A Christian camp song I loved as a child, I Just Want to Be a Sheep, had a verse with these words:
I don’t want to be a Pharisee
I don’t want to be a Pharisee
Because they’re not Fair You See,
I don’t want to be a Pharisee.
And indeed, nobody wants to be a Pharisee. And yet, for those of us who take the Bible and our Christian duty seriously, it is so easy to become one. When we become overzealous and ‘biblically unaligned,’ our fervent desire to follow God makes us ‘jerks for Jesus.’ We become legalists, hypocrites and we hoist impossible standards on our neighbors. We might not mean to do it, but we do. We are “Accidental Pharisees.”
Author and Pastor Larry Osborne has written this book to help us stop being Pharisees. The thing is the Pharisees themselves didn’t start out trying to be ‘Pharisees’ in the sense we use the term today. These were people who cared about following the Bible and moral formation. They had lots of rules and regulations because they wanted to make sure their behavior was pleasing to God, but along the way they lost sight of God’s grace. Osborne examines the ways that we too can get ourselves offtrack by emphasizing having right behavior or right theology. Not that these things aren’t important, but when you look at the type of people Jesus loved, accepted, justified and restored, it wasn’t because of what they did, but because of his mercy and love. Osborne helps us cut through our own attempts to justify ourselves.
The book is divided into seven parts. In part one, Osborne introduces the concept of ‘accidental pharisees’ and provides a case study of Joseph of Arimathia (the guy whose tomb Jesus was buried in, a Pharisee and ‘secret disciple’). While we would be tempted to not number Joseph among the disciples for his failure to stand up for Christ before the Sanhedrin, he is described as a disciple in the gospels.
In the rest of the book Osborne describes the characteristics of of our pharisee-ism. In part two he describes the sin of pride. We are all tempted to compare ourselves to others, and see their faults more clearly than we see our own (Log-Eye disease). In part three, he discusses exclusivity and the way that we want to ‘thin the heard’ and call people to greater commitment is antithetical to the gospel of grace. In part four, Osborne shows how our desire to have ‘litmus tests’ to prove that we are ‘real Christians’ shows how we are legalists who rely on our own righteousness (rather than God’s mercy). Part five discusses our tendency to ‘idolize the past’ and the ways in which our idealism distorts reality. In part six, Osborne shows how we confuse unity with uniformity and demand other Christians conform with our theology and peculiar cultural distinctives. In part seven, Osborne discusses how the way we compare ourselves to others cause us to either feel arrogant because we got it together and other people don’t or guilty because other people are gifted in ways that we are not. He also discusses the ways in which we Christians have a tendency to judge one another for the ways we handle money (not being good stewards, not being generous enough, etc).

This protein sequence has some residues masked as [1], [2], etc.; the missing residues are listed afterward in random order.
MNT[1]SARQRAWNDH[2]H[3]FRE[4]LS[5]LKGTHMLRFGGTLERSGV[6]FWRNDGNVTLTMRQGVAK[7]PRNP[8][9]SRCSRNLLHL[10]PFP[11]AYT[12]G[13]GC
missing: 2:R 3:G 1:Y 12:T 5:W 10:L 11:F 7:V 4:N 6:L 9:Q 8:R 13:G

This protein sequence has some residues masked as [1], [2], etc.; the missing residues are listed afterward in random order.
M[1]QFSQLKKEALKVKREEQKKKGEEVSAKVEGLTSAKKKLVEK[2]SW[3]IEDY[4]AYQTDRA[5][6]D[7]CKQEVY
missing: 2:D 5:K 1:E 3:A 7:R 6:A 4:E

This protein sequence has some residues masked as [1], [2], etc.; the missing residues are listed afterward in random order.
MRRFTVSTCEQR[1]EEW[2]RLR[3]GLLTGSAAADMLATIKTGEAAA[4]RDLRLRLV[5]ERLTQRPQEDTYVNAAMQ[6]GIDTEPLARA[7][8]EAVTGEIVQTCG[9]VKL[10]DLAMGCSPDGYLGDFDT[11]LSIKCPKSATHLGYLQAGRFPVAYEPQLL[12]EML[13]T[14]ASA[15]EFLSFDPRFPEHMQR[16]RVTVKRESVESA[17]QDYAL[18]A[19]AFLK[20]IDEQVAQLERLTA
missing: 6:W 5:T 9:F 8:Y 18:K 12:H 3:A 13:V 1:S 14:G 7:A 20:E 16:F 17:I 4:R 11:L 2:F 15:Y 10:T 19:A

Each of the seven parts of this book concludes with discussion questions which would be useful in a small group discussion (over seven weeks) or for personal reflection. This is the sort of book that demands that you ask hard questions about the condition of your own heart and attitude. More than once I felt that Osborne had rightly named my sin–my self justification and judgmental attitudes. This is a book that you should read prayerfully, and with a willingness to engage in some self examination.
In a couple of places I felt like Osborne overstates his case and marginalizes Biblical texts which exhort us to our Christian duty. However, what he writes here is a good corrective and I loved the ways in which he commends us to rest in God’s grace rather than the burden of obedience. There is something right about what Osborne is saying even if he runs the risk of minimizing some of the Christian call to action. We are recipients of God’s grace before we are missional activists. I like that Osborne challenges me to make sure my gospel presentation rests on the mercy of God and that everyone is included. Still part of me worries that he doesn’t emphasize enough the need to ‘count the cost’ and take up our cross and following Jesus.’ Certainly, I am a pharisee and I need to be called to account for it. There is a such thing as the scandal of grace and I can’t earn my salvation. On the other hand, I am called to a life of discipleship which demands something from me. In several places in this book, I wrote in the margins, “Yes, but . . .”.
None of this is to say I didn’t like the book, or that I don’t warmly commend it. I think this is the sort of book which we all need to read and we need to watch out for the ways in which we can fall into exclusivity, pride and legalism. This book is well worth reading. May God use it to make us disciples who are humble, hospitable and gracious to one another.
Thank you to Cross Focused Review and Zondervan for providing me with a copy of this book in exchange for my review.